SEOUL -- South Korea will push for the independent design and production of a military satellite communication system by utilizing technology acquired through the successful launch of its first military communications satellite, ANASIS-II, that was put into orbit on July 30 atop a rocket manufactured by U.S commercial space firm SpaceX.
The Agency for Defense Development, a state agency for research and development in defense technology, said it would study satellite frequency sharing, the AI-based prediction and detection of interference and jamming signs, and new frequency bands as well as other technologies related to multi-layer satellite networks and destructive response.
"We will take the initiative in contributing to our national space development with the successful launch of ANASIS-II," an ADD official said. "We will take the lead in securing national defense in space, which has emerged as a new battlefield." ANASIS-II, manufactured by Airbus Defense and Space, features increased transmission and anti-jamming capabilities.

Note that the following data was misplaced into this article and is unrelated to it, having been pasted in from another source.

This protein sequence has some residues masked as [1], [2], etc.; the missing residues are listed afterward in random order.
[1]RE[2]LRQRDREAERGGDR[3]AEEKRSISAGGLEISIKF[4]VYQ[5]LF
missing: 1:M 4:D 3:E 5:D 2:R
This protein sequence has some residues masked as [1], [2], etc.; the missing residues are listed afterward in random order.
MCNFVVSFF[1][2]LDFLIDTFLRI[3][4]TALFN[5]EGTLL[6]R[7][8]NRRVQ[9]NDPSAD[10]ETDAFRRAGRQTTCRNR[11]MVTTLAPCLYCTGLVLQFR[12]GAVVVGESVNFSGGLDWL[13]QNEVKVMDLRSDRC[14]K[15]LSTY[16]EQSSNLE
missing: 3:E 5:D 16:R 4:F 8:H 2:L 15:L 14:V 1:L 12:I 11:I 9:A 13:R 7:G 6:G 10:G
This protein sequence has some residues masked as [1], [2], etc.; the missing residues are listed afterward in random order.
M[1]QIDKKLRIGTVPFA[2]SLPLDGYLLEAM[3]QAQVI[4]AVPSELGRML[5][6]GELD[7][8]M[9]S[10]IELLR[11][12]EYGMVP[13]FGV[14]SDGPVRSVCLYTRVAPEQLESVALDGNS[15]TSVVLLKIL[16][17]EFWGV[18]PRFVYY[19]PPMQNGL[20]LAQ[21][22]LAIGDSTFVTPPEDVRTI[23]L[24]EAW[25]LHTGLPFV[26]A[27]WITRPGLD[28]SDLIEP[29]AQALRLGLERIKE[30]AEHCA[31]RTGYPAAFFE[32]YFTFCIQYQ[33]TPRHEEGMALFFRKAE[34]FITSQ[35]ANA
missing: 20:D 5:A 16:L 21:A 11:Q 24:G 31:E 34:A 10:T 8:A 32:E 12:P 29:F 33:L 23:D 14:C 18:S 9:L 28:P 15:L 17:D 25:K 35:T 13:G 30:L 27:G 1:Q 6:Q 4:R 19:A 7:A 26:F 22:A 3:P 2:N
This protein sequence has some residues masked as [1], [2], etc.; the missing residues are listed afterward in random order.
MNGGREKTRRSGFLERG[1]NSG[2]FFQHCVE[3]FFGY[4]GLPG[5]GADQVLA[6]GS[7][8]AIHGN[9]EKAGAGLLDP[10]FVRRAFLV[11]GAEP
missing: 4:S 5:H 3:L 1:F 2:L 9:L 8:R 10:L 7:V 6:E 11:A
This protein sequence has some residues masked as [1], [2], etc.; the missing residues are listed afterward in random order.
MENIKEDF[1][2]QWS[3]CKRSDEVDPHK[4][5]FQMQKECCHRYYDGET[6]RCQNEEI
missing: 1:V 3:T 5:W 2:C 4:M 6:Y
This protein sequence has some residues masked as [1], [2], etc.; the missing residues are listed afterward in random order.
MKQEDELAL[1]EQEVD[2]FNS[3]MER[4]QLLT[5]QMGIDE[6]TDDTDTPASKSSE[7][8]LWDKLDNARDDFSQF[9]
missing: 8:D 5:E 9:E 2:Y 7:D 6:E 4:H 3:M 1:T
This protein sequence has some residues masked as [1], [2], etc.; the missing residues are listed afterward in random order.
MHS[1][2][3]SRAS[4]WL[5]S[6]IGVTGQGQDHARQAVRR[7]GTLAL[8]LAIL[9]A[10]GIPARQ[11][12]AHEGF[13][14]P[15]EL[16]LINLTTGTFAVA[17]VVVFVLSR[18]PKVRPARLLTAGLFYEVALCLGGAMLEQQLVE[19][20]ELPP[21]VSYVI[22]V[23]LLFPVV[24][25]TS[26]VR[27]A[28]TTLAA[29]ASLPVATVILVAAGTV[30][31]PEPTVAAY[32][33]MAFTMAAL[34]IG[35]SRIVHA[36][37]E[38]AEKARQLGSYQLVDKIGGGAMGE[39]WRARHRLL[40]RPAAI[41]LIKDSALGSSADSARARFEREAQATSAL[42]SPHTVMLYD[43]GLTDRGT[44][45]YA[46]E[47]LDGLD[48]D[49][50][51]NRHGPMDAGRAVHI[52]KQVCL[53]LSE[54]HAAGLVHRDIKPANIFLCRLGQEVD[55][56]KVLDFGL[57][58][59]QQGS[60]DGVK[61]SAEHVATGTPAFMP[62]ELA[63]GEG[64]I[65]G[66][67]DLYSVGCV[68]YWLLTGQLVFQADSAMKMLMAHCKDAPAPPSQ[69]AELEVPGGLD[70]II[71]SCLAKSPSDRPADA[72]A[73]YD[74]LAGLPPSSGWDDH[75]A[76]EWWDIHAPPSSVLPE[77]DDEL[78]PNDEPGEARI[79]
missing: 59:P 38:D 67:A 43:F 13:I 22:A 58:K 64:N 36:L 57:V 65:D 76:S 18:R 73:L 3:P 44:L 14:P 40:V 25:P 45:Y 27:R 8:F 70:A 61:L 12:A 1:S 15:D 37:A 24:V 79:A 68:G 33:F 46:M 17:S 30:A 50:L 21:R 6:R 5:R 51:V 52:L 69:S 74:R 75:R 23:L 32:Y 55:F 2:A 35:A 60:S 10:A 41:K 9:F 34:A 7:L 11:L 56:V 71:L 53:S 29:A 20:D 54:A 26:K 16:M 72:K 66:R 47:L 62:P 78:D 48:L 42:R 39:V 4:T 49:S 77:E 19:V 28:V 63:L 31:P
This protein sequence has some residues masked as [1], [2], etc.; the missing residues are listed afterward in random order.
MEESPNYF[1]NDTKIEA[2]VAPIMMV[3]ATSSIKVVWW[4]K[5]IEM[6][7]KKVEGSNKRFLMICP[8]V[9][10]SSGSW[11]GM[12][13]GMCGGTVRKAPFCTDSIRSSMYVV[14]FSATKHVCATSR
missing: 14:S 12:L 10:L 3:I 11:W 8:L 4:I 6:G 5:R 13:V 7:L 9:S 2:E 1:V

A new system utilizing South Korea's private Mugunghwa-6 satellite for communication was put into operation in July, allowing troops to stay connected and use the Army Tactical Command Information System (ATCIS), a battle management system, even when a wired network is not available. Previously, small rear area military units had relied on ground communication networks.
South Korea's space program has seen slow progress as other countries are reluctant to transfer core technologies. In February this year, Cheollian 2B, one of South Korea's home-made geostationary communication satellites, was put into orbit to monitor and collect atmospheric and marine environmental information around the Korean Peninsula.
South Korea has disclosed the goal of producing 11 small satellites weighing under 100 kilograms that would be carried by a three-stage indigenous rocket called Korea Space Launch Vehicle-2 (KSLV-2) or Nuri under development.
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